Reflections on ashes and dust: themes from Ash Wednesday & Lent

Ash Wednesday is the starting point of Lent. We are marked with ashes as we begin the season. We go from feasting to a season of fasting, praying, and giving.

Or perhaps we can think of Lent as a season of personal training, of discipline and preparation, to return to spiritual fitness. It’s a time when, through confession, we admit and wrestle with our issues, vulnerabilities and weaknesses … and get to know ourselves better. We seek healing and balance.

This is also an opportunity to understand that we are beloved for whom we are: messy and imperfect and broken. Just as we are beloved for whom we may become. Because the gift of this season, ultimately, is grace. We can prepare, we can focus … yet we cannot earn the boundless love toward which we are reaching. It is simply offered to us, regardless of how perfect or imperfect we are. Just because.

Ashes symbolize mortality, as well as humility and contrition. The proudest members of society, in many faith traditions, don sackcloth and wear ashes as signs of humility, to express sorrow, or to demonstrate a desire for reconciliation and forgiveness. Ashes represent, like “dust to dust”, our elemental origins and remind us that our bodies will return to the earth. Within our faith, we also believe that while our bodies are formed from organic materials, our living selves are filled up with and energized by Breath, Wind, or Holy Spirit, which animates life and connects all of us.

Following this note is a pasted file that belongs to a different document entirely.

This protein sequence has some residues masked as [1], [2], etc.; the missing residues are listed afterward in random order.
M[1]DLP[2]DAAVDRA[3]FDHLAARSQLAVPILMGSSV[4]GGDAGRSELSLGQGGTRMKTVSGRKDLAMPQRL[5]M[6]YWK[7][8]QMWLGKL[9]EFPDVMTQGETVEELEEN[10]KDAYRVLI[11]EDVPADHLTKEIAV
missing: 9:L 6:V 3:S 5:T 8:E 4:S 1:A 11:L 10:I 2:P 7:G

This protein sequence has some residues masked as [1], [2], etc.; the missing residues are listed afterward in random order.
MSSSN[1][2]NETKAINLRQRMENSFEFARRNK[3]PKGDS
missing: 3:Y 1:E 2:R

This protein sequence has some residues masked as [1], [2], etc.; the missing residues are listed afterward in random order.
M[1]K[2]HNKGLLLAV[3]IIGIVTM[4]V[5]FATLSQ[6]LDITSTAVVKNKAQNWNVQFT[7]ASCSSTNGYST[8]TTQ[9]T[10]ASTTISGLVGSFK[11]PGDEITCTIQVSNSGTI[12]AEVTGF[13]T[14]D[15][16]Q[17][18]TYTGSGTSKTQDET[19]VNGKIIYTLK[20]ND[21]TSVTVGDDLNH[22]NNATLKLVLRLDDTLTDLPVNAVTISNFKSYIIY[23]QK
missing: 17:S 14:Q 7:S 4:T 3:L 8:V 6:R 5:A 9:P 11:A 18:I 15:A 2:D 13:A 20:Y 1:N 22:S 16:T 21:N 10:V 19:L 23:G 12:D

Traditionally, people receive ashes today, Ash Wednesday, as a smudge or cross on the forehead. We come to this season in a messy way, wearing our imperfection on our faces. Messy, sad, sorry, tired, angry, grateful, hopeful, happy, curious … we enter into this time of preparation, on the journey toward Easter.

A Few Creative Countdowns and Resources
as we start the Lenten season

Common Dust — Georgia Douglas Johnson
And who shall separate the dust
What later we shall be:
Whose keen discerning eye will scan
And solve the mystery?
The high, the low, the rich, the poor,
The black, the white, the red,
And all the chromatique between,
Of whom shall it be said:
Here lies the dust of Africa;
Here are the sons of Rome;
Here lies the one unlabelled,
The world at large his home!
Can one then separate the dust?
Will mankind lie apart,
When life has settled back again
The same as from the start?
Of Dust & Ashes: Christian Commentaries

We are entering the season that begins with a smudge. That smudge is a testimony to what survives. It is a witness to what abides when everything seems lost. It is a sign that what we know and love may, for a time, be reduced to dust, but it does not disappear. We belong to the God who well knows what to do with dust, who sees the dust as a place to dream anew, who creates from it again and again. Life will continually lay us bare, sometimes with astonishing severity. In the midst of this, the season of Lent invites us to see what is most elemental in us, what endures: the love that creates and animates, the love that cannot be destroyed, the love that is most basic to who we are. This season inspires us to ask where this love will lead us, what it will create in and through us, what God will do with it in both our brokenness and our joy. — Jan Richardson, Painted Prayerbook